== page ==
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Shiitaki and gruyere muffin frittatas

Food For Thought
By Deborah Lee Walker | Nov 09, 2017

(Nov. 10, 2017) Eggs are one of the most humble and versatile ingredients, but perfecting the variety of cooking techniques is not an easy task.

The delicacy of this complex food is part of its enduring challenge. Therefore, a quick review can only prove to be beneficial.

Cracking eggs on flat surfaces as opposed to the edge of hard surfaces will lesson the chances of the egg shell breaking into little pieces. But if this happens, use culinary or regular tweezers to remove the tiny pieces. Trying to remove a piece of shell out of a raw egg with your fingers or a spoon can be a slippery and frustrating experience.

Sometimes making a mistake or what you think is an error can prove to be to your advantage. One morning, I went to make scrambled eggs and did not have any milk. Against my better judgment, I used half-and-half.

To my surprise, the eggs were fluffier than eggs mixed with milk. As it turns out, the combination of fat, water and dairy creates steam which produces a fluffier egg. Half-and-half is a happy medium between milk and cream and creates the best results.

Salt is a must for eggs but the key is when to add it. According to Cook’s Illustrated, mixing salt into raw eggs before they touch the hot skillet produces more tender curds. The reason is salt dissolves the egg proteins, making them unable to bond as tightly when they come into contact with heat.

While we are on the subject of salt, should one use salted or unsalted butter when cooking with eggs? The general consensus is to use unsalted butter; this way you have complete control of the amount of salt used. In addition, different brands add different amounts of salt to their butter and this lack of coherence is another reason to use unsalted butter.

The way to get easy-to-peel hard boiled eggs is not to boil them at all. Senior editor Andrea Geary of Cook’s Illustrated states that the trick is to cook the eggs in hot steam. The heat breaks down the outermost proteins so they shrink and pull away from the membrane, making the eggs much easier to peel.

On the other hand, if you place eggs in a pot of cold water and then bring them to a boil, the whites set more slowly, giving them time to bind to the surrounding membranes, which makes the eggs harder to peel.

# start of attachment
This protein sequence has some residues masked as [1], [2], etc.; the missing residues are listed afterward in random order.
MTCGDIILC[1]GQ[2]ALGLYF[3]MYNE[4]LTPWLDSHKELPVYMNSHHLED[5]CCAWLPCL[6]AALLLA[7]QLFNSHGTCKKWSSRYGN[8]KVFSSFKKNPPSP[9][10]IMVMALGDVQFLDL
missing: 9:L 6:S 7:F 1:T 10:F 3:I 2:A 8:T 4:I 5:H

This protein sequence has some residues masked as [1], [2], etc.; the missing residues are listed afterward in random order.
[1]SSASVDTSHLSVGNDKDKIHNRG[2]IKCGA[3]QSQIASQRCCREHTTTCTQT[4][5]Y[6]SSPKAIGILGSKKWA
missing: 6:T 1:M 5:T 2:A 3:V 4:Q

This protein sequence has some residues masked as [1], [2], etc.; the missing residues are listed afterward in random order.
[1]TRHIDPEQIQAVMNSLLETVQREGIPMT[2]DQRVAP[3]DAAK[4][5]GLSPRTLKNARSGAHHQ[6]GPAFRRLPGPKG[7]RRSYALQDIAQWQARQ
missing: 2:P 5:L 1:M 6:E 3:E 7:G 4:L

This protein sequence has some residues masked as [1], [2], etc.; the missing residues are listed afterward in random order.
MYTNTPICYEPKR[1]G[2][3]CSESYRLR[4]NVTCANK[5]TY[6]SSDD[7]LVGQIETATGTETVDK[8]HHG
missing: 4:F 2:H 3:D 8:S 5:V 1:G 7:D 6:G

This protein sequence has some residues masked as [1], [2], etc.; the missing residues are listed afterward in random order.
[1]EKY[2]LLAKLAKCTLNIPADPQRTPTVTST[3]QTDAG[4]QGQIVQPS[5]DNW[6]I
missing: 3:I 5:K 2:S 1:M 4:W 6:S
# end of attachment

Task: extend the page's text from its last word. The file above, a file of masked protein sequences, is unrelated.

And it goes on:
I think poached eggs are the epitome of what a cooked egg should be. The tender whites are the foundation for a gorgeous, runny yolk. A few tips equate success.

Make sure your eggs are fresh. Add 1 teaspoon distilled white vinegar to simmering, not boiling, water. Create a gentle whirlpool in the water to help the egg white wrap around the yolk. Crack eggs individually into a ramekin or cup. Very gently lower eggs one at a time, leaving space between them and cook for 3 minutes.

Using a slotted spoon, carefully lift each egg and drain on paper towels. Cut off any wispy edges for a more attractive presentation. Salt and pepper eggs to taste and serve immediately.

What looks like a muffin but tastes like an omelet? If one guessed muffin frittatas, you are correct. Custard is poured over a frittata base in a muffin tin. The end result is a flavorful, savory muffin with a delectable, soft texture. The piece de resistance is a crown of poached eggs but this addition is optional.

Shiitaki and gruyere muffin frittatas are easy to make and produce delicious results. The earthiness of the shiitaki and the nuttiness of the gruyere are perfect for fall menus. Enjoy!

 

Shiitaki and Gruyere Muffin Frittatas

Frittata Filling

2 tablespoons good quality extra-virgin olive oil

¼ cup chicken stock

3 ounces pancetta, finely diced

1 yellow onion, finely chopped

2 cloves garlic, minced

10 ounces shiitaki mushrooms, stems removed and sliced thin

(freeze stems for stock)

8 ounces Yukon potatoes, peeled, and chopped

½ teaspoon crushed, dried rosemary

½ teaspoon Herbs de province

1 teaspoon dried thyme

kosher salt and freshly ground black pepper to taste

6 ounces shredded gruyere cheese

Muffin Filling

8 large eggs

¼ cup half-and-half

½ teaspoon pepper

¼ teaspoon kosher salt

1 recipe frittata filling

1. Heat olive oil and chicken stock in a nonstick pan over medium heat. Add pancetta and cook for 5 minutes. Add onions, garlic, mushrooms, potatoes, rosemary, thyme, Herbs de Province, salt and pepper to taste, and cook 12 to 14 minutes.

2. Transfer frittata filling to a large bowl and let stand for 15 minutes; this allows the mixture to cool. Stir in gruyere and readjust seasoning if necessary.

3. In the meantime, heat oven to 425 degrees. Generously spray 1-cup nonstick muffin tin with vegetable spray.

4. Whisk eggs, half-and-half, pepper and salt together in a large bowl.

5. Divide frittata filling evenly among muffin cups. Using a ladle, evenly distribute egg mixture over filling in muffin cups.

6. Bake until frittatas are lightly puffed, 9 to 11 minutes. Transfer muffin tin to cooling rack and let stand for 10 minutes. Run a plastic knife around edges of frittatas, if necessary, to loosen from muffin tin, then gently remove and serve immediately.

Secret Ingredient - Possibility. “Start by doing what’s necessary; then do what’s possible; and suddenly you are doing the impossible.”

— St. Francis of Assisi

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